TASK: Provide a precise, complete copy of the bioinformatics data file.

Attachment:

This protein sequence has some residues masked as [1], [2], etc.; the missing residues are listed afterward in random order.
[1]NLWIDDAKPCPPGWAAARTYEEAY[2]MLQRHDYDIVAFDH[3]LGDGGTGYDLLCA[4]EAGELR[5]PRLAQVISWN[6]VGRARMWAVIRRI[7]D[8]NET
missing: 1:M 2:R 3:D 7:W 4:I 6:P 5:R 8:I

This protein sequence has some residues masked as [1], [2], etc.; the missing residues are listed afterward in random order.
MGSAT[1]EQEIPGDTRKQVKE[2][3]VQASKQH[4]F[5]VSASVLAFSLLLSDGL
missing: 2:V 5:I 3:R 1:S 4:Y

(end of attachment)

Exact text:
This protein sequence has some residues masked as [1], [2], etc.; the missing residues are listed afterward in random order.
[1]NLWIDDAKPCPPGWAAARTYEEAY[2]MLQRHDYDIVAFDH[3]LGDGGTGYDLLCA[4]EAGELR[5]PRLAQVISWN[6]VGRARMWAVIRRI[7]D[8]NET
missing: 1:M 2:R 3:D 7:W 4:I 6:P 5:R 8:I

This protein sequence has some residues masked as [1], [2], etc.; the missing residues are listed afterward in random order.
MGSAT[1]EQEIPGDTRKQVKE[2][3]VQASKQH[4]F[5]VSASVLAFSLLLSDGL
missing: 2:V 5:I 3:R 1:S 4:Y